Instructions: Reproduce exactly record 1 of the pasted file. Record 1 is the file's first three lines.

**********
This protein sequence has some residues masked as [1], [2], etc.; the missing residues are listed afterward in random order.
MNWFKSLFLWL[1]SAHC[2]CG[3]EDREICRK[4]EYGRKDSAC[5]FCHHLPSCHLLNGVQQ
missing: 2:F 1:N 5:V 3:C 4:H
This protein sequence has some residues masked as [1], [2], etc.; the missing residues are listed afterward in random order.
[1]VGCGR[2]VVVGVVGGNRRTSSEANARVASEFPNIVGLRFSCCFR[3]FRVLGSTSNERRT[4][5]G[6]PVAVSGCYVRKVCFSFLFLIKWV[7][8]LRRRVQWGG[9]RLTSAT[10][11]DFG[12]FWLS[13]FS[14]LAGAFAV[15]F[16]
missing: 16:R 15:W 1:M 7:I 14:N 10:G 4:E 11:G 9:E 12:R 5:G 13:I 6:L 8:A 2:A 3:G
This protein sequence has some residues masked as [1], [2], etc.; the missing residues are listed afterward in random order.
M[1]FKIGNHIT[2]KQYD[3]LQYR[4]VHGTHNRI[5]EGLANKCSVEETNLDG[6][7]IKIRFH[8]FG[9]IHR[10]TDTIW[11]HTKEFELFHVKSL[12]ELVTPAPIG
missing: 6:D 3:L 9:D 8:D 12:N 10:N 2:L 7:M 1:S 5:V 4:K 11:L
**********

This protein sequence has some residues masked as [1], [2], etc.; the missing residues are listed afterward in random order.
MNWFKSLFLWL[1]SAHC[2]CG[3]EDREICRK[4]EYGRKDSAC[5]FCHHLPSCHLLNGVQQ
missing: 2:F 1:N 5:V 3:C 4:H